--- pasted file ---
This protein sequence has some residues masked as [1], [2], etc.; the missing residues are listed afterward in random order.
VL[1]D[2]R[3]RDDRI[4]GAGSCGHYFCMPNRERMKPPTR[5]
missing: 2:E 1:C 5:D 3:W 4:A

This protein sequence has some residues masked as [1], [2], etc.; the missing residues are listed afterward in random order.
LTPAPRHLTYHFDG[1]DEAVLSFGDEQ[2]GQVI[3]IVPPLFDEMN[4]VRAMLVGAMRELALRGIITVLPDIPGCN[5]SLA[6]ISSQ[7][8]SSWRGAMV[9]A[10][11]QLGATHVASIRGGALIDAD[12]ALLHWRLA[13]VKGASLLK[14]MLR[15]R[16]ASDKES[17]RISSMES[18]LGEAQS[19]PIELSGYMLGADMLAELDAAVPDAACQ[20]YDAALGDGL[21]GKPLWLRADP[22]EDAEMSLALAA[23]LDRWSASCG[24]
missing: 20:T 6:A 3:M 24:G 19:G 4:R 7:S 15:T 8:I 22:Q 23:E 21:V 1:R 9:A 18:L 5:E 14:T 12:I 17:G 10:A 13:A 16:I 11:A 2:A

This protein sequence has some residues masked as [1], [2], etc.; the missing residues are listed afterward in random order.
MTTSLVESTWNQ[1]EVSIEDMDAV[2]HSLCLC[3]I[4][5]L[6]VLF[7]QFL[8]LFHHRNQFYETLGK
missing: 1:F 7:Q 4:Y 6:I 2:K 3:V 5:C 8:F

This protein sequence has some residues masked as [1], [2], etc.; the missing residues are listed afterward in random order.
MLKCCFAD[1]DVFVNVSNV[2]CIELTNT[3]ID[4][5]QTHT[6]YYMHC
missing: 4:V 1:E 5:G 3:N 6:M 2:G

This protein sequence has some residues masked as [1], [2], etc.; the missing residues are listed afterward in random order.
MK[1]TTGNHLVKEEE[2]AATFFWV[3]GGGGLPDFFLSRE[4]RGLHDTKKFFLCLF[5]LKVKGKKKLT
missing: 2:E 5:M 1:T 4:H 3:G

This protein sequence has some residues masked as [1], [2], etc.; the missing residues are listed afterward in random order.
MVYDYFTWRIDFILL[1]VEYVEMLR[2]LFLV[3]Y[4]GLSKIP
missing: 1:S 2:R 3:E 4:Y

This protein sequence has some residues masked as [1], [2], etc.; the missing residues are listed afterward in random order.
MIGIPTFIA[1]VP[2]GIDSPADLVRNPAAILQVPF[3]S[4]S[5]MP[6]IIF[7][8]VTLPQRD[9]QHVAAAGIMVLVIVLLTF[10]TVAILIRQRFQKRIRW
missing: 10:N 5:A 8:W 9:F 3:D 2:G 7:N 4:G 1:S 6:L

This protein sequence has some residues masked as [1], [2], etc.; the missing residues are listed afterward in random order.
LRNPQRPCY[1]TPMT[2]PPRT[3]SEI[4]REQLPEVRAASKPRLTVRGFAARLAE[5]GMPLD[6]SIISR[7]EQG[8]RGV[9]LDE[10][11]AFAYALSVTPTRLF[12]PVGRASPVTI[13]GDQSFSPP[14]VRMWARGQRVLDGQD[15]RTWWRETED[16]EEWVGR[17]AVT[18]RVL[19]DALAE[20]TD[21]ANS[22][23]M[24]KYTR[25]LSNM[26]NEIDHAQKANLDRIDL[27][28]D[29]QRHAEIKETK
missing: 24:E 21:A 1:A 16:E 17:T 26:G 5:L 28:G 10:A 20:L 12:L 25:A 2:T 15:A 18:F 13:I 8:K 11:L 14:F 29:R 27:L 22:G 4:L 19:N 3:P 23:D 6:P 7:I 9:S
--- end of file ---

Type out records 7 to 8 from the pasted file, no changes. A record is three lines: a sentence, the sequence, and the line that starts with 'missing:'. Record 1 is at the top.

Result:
This protein sequence has some residues masked as [1], [2], etc.; the missing residues are listed afterward in random order.
MIGIPTFIA[1]VP[2]GIDSPADLVRNPAAILQVPF[3]S[4]S[5]MP[6]IIF[7][8]VTLPQRD[9]QHVAAAGIMVLVIVLLTF[10]TVAILIRQRFQKRIRW
missing: 10:N 5:A 8:W 9:F 3:D 2:G 7:N 4:G 1:S 6:L

This protein sequence has some residues masked as [1], [2], etc.; the missing residues are listed afterward in random order.
LRNPQRPCY[1]TPMT[2]PPRT[3]SEI[4]REQLPEVRAASKPRLTVRGFAARLAE[5]GMPLD[6]SIISR[7]EQG[8]RGV[9]LDE[10][11]AFAYALSVTPTRLF[12]PVGRASPVTI[13]GDQSFSPP[14]VRMWARGQRVLDGQD[15]RTWWRETED[16]EEWVGR[17]AVT[18]RVL[19]DALAE[20]TD[21]ANS[22][23]M[24]KYTR[25]LSNM[26]NEIDHAQKANLDRIDL[27][28]D[29]QRHAEIKETK
missing: 24:E 21:A 1:A 16:E 17:T 26:G 5:L 28:G 10:A 20:L 12:L 25:A 2:T 15:A 18:F 13:I 8:K 11:L 14:F 29:R 27:L 22:G 4:L 19:N 3:P 23:D 6:P 7:I 9:S